Most visitors to Venice drift through the canals on gondolas taking selfies. But a group of researchers spent seven months puttering along pointing high-resolution multibeam echosounders into the waters instead. About 30 of them in all worked aboard the powerboat Litus, intent on mapping the Venice lagoon to gauge the effects of climate change on one of the world’s most improbable cities.
While what’s under those gray-green waters isn’t exactly surprising — boat parts, old tires and containers — scientists say the underwater elevation mapping (that’s “bathymetry,” for the technically minded) comes at a critical time.
The last 100 years have radically altered the shape and ecological makeup of the lagoon, researchers say: for starters, salt marsh areas shrunk by half and underlying sediment has radically shifted. The “floating city” already struggles to stay above water in the spring and summer floods and relative sea level rise is expected to increase their frequency. The Mose system, with its 78 mobile gates that can hold back almost 10 feet of water, construction launched in 2003 and is said to be near completion in 2018.
“Before the Mose system begins to function, it was important to have a full picture of the bathymetry and currents of the tidal channels and inlets, which are the most dynamic portion of the lagoon,” researchers say in a paper published in “Nature.” They caution that the relatively rapid erosive process could threaten the stability of the “hard structures” (read: priceless palazzos) in the near future and should certainly be periodically monitored.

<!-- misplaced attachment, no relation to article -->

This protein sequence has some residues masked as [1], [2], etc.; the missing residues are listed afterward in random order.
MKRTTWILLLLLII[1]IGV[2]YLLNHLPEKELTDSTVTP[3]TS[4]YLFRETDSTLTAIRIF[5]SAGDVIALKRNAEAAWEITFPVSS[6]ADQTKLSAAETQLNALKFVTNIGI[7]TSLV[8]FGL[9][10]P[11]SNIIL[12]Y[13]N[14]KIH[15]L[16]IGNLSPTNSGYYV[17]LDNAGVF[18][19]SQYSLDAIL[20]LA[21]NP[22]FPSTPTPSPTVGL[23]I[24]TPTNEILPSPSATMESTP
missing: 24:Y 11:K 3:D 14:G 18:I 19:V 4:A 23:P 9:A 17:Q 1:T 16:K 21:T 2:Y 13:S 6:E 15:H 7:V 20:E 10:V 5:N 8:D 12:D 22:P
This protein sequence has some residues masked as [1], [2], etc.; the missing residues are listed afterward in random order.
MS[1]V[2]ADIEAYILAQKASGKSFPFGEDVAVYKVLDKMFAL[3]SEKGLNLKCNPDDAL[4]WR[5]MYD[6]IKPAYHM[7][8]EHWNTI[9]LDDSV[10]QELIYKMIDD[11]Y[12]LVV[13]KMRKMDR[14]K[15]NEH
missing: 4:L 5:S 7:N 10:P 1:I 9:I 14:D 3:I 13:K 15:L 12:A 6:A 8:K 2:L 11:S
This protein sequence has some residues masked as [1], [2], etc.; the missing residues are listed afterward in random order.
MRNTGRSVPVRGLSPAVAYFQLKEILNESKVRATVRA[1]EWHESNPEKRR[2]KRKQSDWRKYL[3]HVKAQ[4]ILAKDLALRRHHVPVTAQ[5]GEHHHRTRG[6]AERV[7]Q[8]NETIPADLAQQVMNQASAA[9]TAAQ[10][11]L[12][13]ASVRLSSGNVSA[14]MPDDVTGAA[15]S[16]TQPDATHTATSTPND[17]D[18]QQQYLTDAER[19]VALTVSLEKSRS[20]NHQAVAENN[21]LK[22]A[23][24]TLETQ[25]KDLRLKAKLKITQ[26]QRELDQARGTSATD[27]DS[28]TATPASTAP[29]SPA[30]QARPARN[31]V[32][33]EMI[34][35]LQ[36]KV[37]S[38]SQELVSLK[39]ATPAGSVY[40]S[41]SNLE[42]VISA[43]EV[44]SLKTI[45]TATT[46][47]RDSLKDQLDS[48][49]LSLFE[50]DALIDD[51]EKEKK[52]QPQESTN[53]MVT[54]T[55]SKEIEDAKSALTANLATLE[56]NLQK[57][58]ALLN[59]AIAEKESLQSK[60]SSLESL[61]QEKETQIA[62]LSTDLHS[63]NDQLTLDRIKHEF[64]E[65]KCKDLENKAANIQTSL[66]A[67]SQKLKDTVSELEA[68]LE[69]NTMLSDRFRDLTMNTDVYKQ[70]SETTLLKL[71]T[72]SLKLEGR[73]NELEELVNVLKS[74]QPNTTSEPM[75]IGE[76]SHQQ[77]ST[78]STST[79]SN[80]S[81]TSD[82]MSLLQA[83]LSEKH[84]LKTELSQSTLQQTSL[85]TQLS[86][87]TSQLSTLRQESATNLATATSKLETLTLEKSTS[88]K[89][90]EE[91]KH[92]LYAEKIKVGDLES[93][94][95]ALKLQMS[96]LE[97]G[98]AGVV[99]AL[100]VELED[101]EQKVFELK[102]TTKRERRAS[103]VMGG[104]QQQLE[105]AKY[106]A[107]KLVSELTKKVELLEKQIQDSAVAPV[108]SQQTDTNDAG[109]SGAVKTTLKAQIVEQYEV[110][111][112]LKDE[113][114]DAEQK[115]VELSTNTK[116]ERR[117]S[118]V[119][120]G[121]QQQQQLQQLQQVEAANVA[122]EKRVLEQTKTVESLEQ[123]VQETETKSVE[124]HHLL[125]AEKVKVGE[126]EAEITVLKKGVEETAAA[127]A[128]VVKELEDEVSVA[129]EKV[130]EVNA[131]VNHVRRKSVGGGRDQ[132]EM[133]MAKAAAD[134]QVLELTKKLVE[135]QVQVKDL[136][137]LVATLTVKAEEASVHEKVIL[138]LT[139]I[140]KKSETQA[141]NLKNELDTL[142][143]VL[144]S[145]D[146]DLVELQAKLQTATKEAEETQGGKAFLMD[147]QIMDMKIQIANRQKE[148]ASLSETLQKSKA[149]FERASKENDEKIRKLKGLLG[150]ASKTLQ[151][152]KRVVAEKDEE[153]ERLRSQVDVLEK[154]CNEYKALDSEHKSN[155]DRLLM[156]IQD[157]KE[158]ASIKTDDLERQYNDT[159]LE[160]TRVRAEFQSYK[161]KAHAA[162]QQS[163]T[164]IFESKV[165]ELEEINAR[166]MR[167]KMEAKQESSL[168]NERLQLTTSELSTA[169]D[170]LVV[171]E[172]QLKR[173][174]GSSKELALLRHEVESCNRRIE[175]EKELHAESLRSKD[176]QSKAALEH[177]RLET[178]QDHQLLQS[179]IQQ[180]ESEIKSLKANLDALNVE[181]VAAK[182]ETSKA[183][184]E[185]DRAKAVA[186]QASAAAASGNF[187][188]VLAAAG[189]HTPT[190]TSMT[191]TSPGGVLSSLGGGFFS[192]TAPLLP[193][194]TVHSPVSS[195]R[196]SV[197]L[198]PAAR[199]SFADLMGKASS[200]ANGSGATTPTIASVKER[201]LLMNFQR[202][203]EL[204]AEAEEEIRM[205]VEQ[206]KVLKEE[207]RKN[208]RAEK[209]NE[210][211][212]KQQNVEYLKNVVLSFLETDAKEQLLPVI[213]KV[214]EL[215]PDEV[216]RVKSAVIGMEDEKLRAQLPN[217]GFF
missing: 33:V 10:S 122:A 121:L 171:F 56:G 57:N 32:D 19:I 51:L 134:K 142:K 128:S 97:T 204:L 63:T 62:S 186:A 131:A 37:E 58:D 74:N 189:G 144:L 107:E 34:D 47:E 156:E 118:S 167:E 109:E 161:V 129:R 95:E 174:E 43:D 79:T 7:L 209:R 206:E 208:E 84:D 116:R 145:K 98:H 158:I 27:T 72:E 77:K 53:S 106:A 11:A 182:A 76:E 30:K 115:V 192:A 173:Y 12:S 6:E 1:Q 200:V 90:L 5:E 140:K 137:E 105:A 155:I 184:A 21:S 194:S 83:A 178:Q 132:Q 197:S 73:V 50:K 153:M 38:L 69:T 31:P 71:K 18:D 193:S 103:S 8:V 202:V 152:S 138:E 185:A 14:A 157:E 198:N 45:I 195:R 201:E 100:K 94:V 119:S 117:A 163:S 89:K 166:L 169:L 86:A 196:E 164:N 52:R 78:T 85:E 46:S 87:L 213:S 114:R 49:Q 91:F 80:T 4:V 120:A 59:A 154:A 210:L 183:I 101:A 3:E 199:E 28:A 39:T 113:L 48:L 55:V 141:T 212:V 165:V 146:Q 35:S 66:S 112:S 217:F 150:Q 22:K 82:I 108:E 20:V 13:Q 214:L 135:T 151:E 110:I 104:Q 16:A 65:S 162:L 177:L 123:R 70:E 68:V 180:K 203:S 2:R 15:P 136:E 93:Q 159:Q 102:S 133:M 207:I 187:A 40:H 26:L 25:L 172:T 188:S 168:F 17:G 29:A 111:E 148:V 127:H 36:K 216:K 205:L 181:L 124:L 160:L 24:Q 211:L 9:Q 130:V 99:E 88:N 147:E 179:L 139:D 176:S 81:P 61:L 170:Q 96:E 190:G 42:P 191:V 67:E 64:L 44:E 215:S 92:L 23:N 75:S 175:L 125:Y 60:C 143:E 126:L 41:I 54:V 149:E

If you want to dig into the datasets, the scientists from research groups (Ismar-Cnr and Iim) have CC-licensed and made them available online with the paper.
“The data also allows us to identify areas with large dunes at the bottom and adjacent erosion sites that document the most dynamic points in the deep lagoon, where it’s important to cyclically repeat these studies to quantify the movement of sediments,” head of the study Fantina Madricardo says in the press release (translation mine.)
Part of the reason these Venice maps look so trippy (or alarming?) is due to the city’s curious geography, perching atop 118 islands bridged by canals. On most bathymetric maps, deeper waters are represented by soothing darker shades (green, blue, violet) and warmer colors (red, orange, yellow) represent shallower waters. A bathymetric map of the San Francisco Bay by comparison looks, well, a lot more soothing despite its notorious currents.